Josh LeRibeus is learning the center position on the fly this preseason after spending his first three NFL seasons exclusively at guard.
As a member of the 2012 NFL Draft class, Josh LeRibeus was touted as someone who could play not only the guard position, but center as well.
The Washington Redskins conducted their fourth day of training camp practice Sunday, August 2, 2015, at Bon Secours Washington Redskins Training Center in Richmond, Va.
During his first three seasons in the NFL, though, LeRibeus worked exclusively at guard.
But when new offensive line coach Bill Callahan was hired, LeRibeus was told he'd be expanding his duties to some work at center as well.
"Coming in, honest to God, I thought it was just guard," LeRibeus said. "I've been told the last two years that it's guard, regardless. And after that first week, Callahan was like 'Center,' and I was like, 'Oh, okay, I have to completely change.'"
LeRibeus said the position requires "a lot of technique."
"I thought it was simple, and I was coming out like, 'This is the easiest thing in the world, why do they even complain?' But no, it's a different beast," he said. "The last few years, Kory [Lichtensteiger] was making the call, and now you're making the call. It puts a little more pressure on you, but it helps you learn the playbook a lot better."
LeRibeus and the Redskins got their first crack at seeing exactly where he stands at the center position when he was inserted into the starting offensive line for Lichtensteiger, who was given a veteran's day off from practice.
The result? LeRibeus was able to hold his own against the Redskins' first-team defense, including Terrance Knighton, one of the most talented nose tackles in the league.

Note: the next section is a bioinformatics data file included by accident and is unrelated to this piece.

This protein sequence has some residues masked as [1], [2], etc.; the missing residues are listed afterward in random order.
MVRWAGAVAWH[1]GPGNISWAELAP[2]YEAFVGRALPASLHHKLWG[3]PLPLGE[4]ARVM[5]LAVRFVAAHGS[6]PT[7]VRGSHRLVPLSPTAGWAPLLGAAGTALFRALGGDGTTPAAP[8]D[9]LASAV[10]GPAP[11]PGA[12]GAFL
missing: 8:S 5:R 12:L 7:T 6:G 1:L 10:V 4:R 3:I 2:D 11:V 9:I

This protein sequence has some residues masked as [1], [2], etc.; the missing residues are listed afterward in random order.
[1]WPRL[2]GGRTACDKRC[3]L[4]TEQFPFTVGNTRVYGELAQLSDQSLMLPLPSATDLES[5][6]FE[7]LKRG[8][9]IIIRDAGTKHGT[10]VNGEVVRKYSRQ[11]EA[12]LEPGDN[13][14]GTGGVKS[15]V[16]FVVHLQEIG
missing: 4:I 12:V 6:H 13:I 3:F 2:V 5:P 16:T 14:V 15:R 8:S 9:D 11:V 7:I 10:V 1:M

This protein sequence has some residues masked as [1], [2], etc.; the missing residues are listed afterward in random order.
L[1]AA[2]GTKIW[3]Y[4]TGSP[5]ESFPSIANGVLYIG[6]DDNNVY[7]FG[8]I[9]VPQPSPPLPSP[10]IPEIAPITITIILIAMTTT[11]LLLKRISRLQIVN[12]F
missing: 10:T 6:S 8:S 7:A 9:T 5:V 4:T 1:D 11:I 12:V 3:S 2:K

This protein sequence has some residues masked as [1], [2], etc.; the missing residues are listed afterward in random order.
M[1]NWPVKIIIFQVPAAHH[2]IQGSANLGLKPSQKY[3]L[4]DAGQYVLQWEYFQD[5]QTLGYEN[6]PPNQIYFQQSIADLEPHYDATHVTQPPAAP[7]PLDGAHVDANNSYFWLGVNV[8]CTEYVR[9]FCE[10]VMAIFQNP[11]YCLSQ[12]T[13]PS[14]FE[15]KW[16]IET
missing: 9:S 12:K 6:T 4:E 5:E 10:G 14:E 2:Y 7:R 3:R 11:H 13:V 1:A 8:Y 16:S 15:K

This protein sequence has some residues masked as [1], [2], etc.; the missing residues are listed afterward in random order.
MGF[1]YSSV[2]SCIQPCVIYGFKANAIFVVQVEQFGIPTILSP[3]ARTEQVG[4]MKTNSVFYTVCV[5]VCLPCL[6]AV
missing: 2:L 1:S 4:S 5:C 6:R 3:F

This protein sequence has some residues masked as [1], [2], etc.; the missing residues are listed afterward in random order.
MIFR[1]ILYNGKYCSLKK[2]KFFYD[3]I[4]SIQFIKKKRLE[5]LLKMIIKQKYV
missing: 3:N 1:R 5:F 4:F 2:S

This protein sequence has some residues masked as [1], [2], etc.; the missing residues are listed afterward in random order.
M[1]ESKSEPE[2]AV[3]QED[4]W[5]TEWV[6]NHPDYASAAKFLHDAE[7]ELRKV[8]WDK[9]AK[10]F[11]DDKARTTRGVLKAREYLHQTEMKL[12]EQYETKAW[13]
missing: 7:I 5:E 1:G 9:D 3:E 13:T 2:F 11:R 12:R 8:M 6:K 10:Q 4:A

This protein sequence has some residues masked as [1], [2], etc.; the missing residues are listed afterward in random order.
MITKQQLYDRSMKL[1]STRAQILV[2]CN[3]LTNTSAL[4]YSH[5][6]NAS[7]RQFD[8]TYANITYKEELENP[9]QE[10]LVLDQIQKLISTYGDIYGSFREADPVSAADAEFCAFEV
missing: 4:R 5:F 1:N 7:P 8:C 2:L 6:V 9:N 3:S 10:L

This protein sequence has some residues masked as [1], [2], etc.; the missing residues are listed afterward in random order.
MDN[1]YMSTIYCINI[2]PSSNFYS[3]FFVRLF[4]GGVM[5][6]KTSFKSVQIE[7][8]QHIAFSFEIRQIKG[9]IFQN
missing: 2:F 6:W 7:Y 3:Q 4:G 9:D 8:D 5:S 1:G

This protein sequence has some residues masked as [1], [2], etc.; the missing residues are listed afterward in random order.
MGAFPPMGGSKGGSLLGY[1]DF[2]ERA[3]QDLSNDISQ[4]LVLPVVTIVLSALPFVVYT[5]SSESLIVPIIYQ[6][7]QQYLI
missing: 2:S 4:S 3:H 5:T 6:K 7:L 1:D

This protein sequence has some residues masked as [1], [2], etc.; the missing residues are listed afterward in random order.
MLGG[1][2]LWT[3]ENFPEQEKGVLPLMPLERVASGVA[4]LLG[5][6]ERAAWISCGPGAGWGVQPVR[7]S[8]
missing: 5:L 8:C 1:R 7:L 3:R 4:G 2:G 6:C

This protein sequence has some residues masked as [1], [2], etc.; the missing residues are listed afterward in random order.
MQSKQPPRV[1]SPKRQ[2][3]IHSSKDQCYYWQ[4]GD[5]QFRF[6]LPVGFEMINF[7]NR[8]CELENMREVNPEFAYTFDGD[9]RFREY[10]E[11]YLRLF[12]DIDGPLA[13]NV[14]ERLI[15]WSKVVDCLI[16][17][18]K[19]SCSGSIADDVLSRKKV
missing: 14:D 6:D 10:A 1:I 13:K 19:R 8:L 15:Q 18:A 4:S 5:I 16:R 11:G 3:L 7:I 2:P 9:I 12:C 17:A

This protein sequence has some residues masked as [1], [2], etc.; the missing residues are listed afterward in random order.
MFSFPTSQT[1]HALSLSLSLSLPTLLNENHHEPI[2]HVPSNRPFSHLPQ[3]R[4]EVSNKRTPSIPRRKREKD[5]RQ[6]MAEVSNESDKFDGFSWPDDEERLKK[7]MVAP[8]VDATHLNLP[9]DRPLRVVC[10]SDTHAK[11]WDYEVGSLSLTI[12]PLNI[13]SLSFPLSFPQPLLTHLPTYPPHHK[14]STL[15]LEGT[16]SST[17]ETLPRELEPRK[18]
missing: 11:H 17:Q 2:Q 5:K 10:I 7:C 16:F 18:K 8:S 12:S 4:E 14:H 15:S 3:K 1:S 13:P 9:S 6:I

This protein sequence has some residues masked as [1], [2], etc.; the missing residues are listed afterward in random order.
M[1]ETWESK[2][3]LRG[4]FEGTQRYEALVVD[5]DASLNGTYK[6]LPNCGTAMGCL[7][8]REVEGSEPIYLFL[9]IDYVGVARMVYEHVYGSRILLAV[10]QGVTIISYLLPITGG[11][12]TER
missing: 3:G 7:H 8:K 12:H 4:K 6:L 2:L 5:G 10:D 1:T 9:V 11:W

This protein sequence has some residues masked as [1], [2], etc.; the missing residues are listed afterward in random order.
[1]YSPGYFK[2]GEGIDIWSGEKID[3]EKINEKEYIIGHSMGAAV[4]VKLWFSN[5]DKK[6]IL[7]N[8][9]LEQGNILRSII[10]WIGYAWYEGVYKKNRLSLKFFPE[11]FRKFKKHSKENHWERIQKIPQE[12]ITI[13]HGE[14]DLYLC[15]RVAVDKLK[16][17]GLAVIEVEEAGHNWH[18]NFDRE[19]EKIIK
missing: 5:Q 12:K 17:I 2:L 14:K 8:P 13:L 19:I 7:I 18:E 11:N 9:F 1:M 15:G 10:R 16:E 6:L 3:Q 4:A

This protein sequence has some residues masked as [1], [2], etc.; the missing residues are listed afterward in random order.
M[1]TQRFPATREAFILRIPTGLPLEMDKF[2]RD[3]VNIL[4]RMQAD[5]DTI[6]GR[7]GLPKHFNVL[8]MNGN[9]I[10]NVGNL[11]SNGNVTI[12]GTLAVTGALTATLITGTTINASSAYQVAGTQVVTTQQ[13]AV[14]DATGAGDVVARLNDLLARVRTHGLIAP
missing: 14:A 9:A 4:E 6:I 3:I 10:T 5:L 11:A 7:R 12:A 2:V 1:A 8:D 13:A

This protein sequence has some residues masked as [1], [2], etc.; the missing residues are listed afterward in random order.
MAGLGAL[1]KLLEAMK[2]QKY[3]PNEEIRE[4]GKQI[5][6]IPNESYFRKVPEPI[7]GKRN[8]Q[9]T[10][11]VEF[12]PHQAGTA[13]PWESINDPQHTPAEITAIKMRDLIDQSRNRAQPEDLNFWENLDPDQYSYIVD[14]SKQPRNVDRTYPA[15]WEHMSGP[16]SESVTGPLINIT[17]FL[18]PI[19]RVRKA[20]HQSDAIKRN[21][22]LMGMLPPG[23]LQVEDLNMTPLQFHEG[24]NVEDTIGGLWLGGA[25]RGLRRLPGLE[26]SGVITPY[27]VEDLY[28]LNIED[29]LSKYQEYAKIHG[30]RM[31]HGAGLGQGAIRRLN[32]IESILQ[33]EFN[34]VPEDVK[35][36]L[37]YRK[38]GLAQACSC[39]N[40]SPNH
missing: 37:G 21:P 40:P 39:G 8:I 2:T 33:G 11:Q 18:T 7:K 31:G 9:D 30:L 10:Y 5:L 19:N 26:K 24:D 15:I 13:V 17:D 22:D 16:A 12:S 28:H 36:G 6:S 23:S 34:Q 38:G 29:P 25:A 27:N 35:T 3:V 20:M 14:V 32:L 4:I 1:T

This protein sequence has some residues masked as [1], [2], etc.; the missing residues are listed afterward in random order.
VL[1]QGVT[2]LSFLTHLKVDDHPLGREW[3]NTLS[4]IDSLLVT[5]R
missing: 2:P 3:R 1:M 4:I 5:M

LeRibeus, a Southern Methodist product, has had an up-and-down career to date, as he stepped in for Lichtensteiger, then a guard, during the Redskins' division-clinching victory over the Cowboys in 2012 and also made his first-career start last season.
But the 6-foot-2, 315 pounder was also inactive during the entire 2013 season as he struggled to maintain his weight.
With his weight now in check, LeRibeus has been able to set his sights exclusively on his technique, which is important considering what Callahan wants out of his offensive linemen.
"For any play he has a different technique, it's great, but you're just getting reps, and the more reps you can get the better," LeRibeus said. "You might be dying out there, but it's going to help you in the long run."
Callahan said during the offseason that the former third-round pick is "naturally explosive" and that moving him to center occasionally is simply part of his growth as an NFL lineman.
"Moving him inside is just kind of a natural progression for me so we can have him in the backup positon, to be ready if something ever happens," Callahan said. "Of course, we're still training him at guard. Every one of these guards we have cross-trains at center with the exception of Shawn [Lauvao]. I'm cross-training about five or six of them. So far, so good."
LeRibeus said training camp practices can get a bit hectic, as he's expected to participate in drills with not only the offensive linemen, but the special teams units, as well.
But LeRibeus lives by the old adage, "The more you can do, the better."
"Today I had kickoff return to start practice, so I couldn't work on the silent snap," he said. "That was kind of a hassle during the one-on-ones, so I spent about 10 extra minutes after practice, even after the extra [work], with [assistant offensive line coach] Shane [Day] to get that down."